Our objective is to report a clinical case of a patient with auditory verbal hallucinations without other psychotic symptoms.
Verbal auditory hallucinations are more frequent than one would expect in the non-psychiatric population. Some of these individuals, given the frequency and the content of the hallucinations, may develop psychiatric comorbidities or even evolve into a full blown psychosis.
Materials and Methods:
Description of the case. We also performed a non-systematic review of the literature.
Results and Conclusions:
A 45-year-old man describes a 15-year-old history of frequent auditory verbal hallucinations. More recently, he describes a voice of a man, that insults him and asks for money. Most of the time the insight towards the phenomena was preserved, although one time he developed erroneous beliefs about the voices, which reverted with logic confrontation and medication. In the assessment, organic and toxic causes were excluded. There was no history of affective symptoms prior and during the first years after the onset of the symptoms. This phenomenon increased recently in frequency causing great distress and agitation, ultimately impeding him to go to work for the last eight months. Already treated with several antipsychotics, Clozapine has been started recently.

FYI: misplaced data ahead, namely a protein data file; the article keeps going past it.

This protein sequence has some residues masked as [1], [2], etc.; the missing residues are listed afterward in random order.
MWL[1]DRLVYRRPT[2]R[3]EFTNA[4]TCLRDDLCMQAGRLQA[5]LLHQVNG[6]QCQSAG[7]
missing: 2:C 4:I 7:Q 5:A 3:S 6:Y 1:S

According to the literature, these individuals are more likely to need health care than the general population. Normally, when the content of the voices is unpleasant or negative, they often present depressive symptoms and anxiety. These individuals are also more likely to develop other psychotic symptoms than the general population. These symptoms rarely remit and often appear later than in schizophrenia.